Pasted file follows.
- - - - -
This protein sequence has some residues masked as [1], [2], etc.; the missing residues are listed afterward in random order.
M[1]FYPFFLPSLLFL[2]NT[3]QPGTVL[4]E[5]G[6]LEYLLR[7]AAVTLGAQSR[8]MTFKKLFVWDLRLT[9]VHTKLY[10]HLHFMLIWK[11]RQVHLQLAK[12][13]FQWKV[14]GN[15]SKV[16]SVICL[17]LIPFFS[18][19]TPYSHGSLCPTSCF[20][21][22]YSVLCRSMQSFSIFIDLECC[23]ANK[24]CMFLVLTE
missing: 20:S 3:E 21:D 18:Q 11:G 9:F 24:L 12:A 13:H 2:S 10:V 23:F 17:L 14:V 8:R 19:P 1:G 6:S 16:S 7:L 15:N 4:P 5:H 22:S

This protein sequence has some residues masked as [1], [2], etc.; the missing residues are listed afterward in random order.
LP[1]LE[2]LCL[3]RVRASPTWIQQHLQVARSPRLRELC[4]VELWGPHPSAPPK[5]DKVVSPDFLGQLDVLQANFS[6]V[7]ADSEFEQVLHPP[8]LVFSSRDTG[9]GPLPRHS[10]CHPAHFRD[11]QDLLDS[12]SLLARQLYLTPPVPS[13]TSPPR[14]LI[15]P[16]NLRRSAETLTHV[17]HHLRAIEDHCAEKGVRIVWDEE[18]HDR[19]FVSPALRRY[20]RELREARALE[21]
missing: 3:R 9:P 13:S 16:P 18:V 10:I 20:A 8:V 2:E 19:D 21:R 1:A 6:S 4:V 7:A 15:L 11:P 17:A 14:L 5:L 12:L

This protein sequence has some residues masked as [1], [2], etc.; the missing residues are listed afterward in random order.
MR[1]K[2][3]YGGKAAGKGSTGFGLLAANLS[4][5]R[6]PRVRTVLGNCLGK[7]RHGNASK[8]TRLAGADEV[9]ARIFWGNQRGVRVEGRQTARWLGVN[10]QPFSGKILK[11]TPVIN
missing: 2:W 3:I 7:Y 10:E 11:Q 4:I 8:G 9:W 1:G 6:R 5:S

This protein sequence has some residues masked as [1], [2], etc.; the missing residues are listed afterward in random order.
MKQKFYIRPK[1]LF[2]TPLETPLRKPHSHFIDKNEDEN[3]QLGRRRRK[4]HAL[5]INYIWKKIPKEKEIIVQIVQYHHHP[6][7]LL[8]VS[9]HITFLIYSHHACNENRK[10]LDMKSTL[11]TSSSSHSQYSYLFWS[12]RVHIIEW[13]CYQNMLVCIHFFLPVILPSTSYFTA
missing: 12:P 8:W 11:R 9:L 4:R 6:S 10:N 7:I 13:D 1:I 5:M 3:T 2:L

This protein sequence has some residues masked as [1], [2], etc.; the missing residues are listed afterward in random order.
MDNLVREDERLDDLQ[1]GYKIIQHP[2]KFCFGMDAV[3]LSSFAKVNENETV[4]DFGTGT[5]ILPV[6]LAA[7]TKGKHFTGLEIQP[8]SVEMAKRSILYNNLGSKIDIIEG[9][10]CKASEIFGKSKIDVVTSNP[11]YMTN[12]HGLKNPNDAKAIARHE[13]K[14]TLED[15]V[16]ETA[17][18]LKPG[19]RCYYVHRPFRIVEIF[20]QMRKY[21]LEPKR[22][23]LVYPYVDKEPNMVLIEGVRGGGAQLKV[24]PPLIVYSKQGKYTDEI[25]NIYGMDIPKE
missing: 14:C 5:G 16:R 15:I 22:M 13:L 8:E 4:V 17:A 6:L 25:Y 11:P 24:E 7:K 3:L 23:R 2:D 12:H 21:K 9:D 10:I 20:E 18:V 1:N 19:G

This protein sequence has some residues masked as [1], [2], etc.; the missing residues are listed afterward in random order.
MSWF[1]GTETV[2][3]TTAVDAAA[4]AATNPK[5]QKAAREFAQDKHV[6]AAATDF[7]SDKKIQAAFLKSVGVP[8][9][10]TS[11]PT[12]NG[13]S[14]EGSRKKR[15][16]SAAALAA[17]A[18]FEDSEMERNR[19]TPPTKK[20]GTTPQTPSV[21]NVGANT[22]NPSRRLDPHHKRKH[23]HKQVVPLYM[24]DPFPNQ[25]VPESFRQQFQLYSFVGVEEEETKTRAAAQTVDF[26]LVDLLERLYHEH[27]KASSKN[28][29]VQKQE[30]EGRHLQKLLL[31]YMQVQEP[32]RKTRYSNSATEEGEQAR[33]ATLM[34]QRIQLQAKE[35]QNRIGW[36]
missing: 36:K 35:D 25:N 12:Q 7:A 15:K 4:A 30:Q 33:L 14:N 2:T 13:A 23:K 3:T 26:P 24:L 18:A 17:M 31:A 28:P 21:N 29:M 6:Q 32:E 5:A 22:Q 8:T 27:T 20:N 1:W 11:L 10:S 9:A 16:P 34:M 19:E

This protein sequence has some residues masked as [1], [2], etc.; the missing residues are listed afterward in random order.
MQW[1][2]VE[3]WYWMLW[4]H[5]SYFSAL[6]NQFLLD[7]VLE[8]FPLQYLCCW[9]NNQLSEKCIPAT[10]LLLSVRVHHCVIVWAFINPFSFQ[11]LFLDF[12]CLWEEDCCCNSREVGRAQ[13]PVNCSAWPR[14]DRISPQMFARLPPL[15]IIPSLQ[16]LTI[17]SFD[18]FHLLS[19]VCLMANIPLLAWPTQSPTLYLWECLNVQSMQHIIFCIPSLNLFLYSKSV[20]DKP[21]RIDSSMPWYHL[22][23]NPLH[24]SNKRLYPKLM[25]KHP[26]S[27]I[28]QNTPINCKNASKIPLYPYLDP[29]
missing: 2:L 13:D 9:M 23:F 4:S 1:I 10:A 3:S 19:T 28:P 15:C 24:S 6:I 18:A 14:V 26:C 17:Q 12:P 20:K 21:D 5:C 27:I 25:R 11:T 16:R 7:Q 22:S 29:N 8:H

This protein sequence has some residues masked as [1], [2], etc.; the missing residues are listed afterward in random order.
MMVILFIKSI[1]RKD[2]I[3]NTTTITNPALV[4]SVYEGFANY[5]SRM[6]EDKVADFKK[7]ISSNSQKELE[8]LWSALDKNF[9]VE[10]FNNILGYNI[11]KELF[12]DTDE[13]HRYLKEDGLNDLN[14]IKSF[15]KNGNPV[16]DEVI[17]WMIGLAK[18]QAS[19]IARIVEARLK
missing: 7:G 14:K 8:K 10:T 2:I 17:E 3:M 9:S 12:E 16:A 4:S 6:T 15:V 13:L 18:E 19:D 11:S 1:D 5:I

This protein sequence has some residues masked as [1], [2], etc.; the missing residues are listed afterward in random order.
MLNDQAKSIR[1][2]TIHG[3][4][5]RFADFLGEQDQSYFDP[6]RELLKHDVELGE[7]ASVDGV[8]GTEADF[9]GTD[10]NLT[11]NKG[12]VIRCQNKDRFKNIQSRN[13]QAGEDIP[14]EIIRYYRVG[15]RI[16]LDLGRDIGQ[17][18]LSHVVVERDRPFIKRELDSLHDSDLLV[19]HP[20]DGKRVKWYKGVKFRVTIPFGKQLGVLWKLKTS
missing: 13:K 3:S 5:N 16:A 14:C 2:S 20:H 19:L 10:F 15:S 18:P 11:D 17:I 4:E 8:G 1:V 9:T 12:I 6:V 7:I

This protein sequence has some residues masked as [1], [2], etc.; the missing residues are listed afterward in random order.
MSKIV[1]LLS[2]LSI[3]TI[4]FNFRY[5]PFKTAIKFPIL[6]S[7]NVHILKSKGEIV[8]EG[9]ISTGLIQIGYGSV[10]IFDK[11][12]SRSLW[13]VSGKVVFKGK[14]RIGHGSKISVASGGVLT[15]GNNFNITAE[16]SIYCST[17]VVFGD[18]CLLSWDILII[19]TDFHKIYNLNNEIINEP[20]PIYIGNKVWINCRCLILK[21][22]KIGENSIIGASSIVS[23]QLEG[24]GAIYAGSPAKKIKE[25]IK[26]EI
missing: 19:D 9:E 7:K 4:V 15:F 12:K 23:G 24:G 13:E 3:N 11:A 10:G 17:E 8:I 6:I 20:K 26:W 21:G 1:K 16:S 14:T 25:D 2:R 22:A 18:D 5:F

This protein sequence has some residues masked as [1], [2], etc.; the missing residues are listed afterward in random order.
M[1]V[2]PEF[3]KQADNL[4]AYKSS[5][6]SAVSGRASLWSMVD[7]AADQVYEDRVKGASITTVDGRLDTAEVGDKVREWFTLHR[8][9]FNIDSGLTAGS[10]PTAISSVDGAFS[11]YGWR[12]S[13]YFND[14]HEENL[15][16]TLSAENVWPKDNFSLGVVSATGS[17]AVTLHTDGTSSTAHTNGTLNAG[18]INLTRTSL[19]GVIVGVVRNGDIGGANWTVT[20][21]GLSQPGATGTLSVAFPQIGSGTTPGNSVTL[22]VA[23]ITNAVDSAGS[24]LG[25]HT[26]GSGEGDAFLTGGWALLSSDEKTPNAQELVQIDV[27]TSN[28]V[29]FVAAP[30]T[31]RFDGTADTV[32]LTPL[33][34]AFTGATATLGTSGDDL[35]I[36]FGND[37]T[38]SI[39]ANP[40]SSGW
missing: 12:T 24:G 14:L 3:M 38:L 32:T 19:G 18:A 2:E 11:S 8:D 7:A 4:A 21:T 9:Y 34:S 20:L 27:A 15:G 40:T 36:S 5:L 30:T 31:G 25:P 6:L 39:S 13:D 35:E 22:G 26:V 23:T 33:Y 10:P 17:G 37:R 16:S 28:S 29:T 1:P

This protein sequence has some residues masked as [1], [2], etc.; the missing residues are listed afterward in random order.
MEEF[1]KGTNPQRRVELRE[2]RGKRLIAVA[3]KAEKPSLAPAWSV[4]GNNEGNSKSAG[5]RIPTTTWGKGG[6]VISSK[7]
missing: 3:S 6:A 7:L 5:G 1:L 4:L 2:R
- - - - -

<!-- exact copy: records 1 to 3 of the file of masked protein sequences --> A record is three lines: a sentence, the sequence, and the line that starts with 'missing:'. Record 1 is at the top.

This protein sequence has some residues masked as [1], [2], etc.; the missing residues are listed afterward in random order.
M[1]FYPFFLPSLLFL[2]NT[3]QPGTVL[4]E[5]G[6]LEYLLR[7]AAVTLGAQSR[8]MTFKKLFVWDLRLT[9]VHTKLY[10]HLHFMLIWK[11]RQVHLQLAK[12][13]FQWKV[14]GN[15]SKV[16]SVICL[17]LIPFFS[18][19]TPYSHGSLCPTSCF[20][21][22]YSVLCRSMQSFSIFIDLECC[23]ANK[24]CMFLVLTE
missing: 20:S 3:E 21:D 18:Q 11:G 9:F 24:L 12:A 13:H 2:S 10:V 23:F 17:L 14:V 8:R 19:P 1:G 6:S 16:S 7:L 15:N 4:P 5:H 22:S

This protein sequence has some residues masked as [1], [2], etc.; the missing residues are listed afterward in random order.
LP[1]LE[2]LCL[3]RVRASPTWIQQHLQVARSPRLRELC[4]VELWGPHPSAPPK[5]DKVVSPDFLGQLDVLQANFS[6]V[7]ADSEFEQVLHPP[8]LVFSSRDTG[9]GPLPRHS[10]CHPAHFRD[11]QDLLDS[12]SLLARQLYLTPPVPS[13]TSPPR[14]LI[15]P[16]NLRRSAETLTHV[17]HHLRAIEDHCAEKGVRIVWDEE[18]HDR[19]FVSPALRRY[20]RELREARALE[21]
missing: 3:R 9:P 13:S 16:P 18:V 10:I 20:A 8:V 2:E 19:D 21:R 1:A 6:S 4:V 7:A 15:L 11:P 17:A 14:L 5:L 12:L

This protein sequence has some residues masked as [1], [2], etc.; the missing residues are listed afterward in random order.
MR[1]K[2][3]YGGKAAGKGSTGFGLLAANLS[4][5]R[6]PRVRTVLGNCLGK[7]RHGNASK[8]TRLAGADEV[9]ARIFWGNQRGVRVEGRQTARWLGVN[10]QPFSGKILK[11]TPVIN
missing: 2:W 3:I 7:Y 10:E 11:Q 4:I 8:G 9:W 1:G 6:R 5:S